Not Every Kid Owns a Computer
Technology moves so fast that it’s tough for most schools to maintain a curriculum which addresses current trends. At least a reasonable curriculum that would extend what a student could learn themselves with a bit of passion and ingenuity to succeed. But not all kids are so lucky. Many students don’t have the luxury of a home computer. In Sarasota, there are plenty of students in low-opportunity settings with an unexpressed passion for technology.
I was lucky to be invited to participate in a recent community hackathon, with exactly those students, organized by the Education Foundation of Sarasota. What’s a hackathon? Essentially, it’s an event where a group of people, who in many cases have never met, get together for a short period of time and create something or solve a problem using technology. In this particular case, the goal was to solve a local community issue as determined by the students.
The participants were divided into teams, each containing designers, developers and innovators – leaders in technology and business. Students provided the concept and it was up to the adults to mentor and guide them through the creative process. Be that through programming or product design; whichever direction the team felt was the best fit to communicate the solution for their problem.
Kids People Just Surprise You
I was lucky enough to choose my team after their topic was selected. I walked through the auditorium to hear the pitches of each team’s project and found something that I connected with. A job-search mobile application, targeting kids aged 14-19, which they called “ResuME”. The team held four students, all from different schools, different backgrounds, and with different experiences in technology.
Each student assumed different roles within the team, “The Pitch Person / Market Researcher,” “The DBA / Developer,” “The UXer” and “The Designer.”
I spent most of my time with the student who I’ll call “The UXer.” He immediately shocked me. This boy had no experience working with web code, but had been playing with C and Java for school projects using Arduino boards. He was brilliant. We worked together to create high-fidelity prototypes and outline the functionality of each of the screens, finishing our portion of the project within just a few hours. I guided him through the process even after the prototype phase, so he could understand how User Experience and Product Design are required throughout the entire process of product development.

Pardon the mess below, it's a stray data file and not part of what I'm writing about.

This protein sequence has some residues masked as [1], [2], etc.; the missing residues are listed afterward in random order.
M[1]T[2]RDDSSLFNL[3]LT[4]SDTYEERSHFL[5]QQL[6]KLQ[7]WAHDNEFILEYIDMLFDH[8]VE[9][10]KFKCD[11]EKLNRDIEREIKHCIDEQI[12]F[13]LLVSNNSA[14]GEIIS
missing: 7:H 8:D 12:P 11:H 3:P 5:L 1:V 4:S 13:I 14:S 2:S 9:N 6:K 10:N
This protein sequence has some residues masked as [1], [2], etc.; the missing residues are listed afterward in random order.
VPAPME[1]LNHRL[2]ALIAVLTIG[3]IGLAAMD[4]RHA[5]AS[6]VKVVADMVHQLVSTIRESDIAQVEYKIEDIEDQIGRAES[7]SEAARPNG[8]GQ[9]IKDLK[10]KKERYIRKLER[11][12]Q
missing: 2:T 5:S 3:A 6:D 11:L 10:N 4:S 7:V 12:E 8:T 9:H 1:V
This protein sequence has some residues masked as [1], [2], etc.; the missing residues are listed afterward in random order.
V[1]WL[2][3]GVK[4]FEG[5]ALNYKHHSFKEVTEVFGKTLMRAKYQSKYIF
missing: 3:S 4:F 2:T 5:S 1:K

Each of these kids saw opportunities to learn something new over the course of the exercise. “The DBA” student admitted to having never really used a computer, but the team had him creating SQL architecture and modeling a database on the first day. Our “Designer” had a passion for design and color that she learned to better express using technology. And our “Pitchman”? Not only did he learn to use his passion for communication, but he learned that you don’t necessarily need to be a technician to have a hand helping the lives of others.
The Big Reveal
After roughly two and a half days it was time for the students of each team to present their idea. Even the shyest among our team were coached through the presentation process, communicating their product’s market benefits, technical feasibility, and financial viability. They did so without any of the mentors on-stage with them, aside from an assistant to operate the computer as a demonstrative visual aid.
Our students presented a fully-functional prototype, taking judges through the primary features, future parental notification options, and roadmap features for augmented reality. The judges pressed with questions and every kid was on point, confidently stepping up to answer. A clear demonstration of their ability to think on their feet.
I have so much respect for all of the kids who worked through their various problems. There were so many thoughtful applications presented that I knew the judges would have a tough time deciding. Then the time came to announce the winners. “Would we place?” you could hear both the students and mentors of our team question. Third place was announced. Another of many creative apps that wasn’t us. Then second place. Still… not us. The doubts grew. “We didn’t make, it did we?” Our team leader later admitted she kept saying in her head, “Oh please, don’t let these kids walk away empty-handed.”
Then he said, “And first place goes to ResuME!” We all jumped up screaming. Students, mentors, it didn’t matter. We knew that these kids just made a significant difference in their lives because there were no doubts what they could accomplish by working through a problem. As they were all asked how they felt, “The UXer” that I worked so closely with pointed to me in the audience and said, “I want to thank my mentor Tim for everything he taught me.” I nearly lost it.
I was more then a proud mentor that day. I was a proud friend. I couldn’t be more impressed and impacted by the work these kids did to put everything together. I know we, the mentors, learned a lot too. As a product designer, I was inspired by their passion and drive and I know they’ve got a lot of opportunities ahead of them. I met “The UXer’s” mother, and gave her my business card. “I want you to call me. I want you to bring him to my office one day when he’s available and I’ll mentor him through more of this type of work for the real world if he’s interested.”
And I hope to do just that.
Congratulations to everyone involved for bringing new opportunities to the youth of Sarasota and giving them a real sense of what they can accomplish.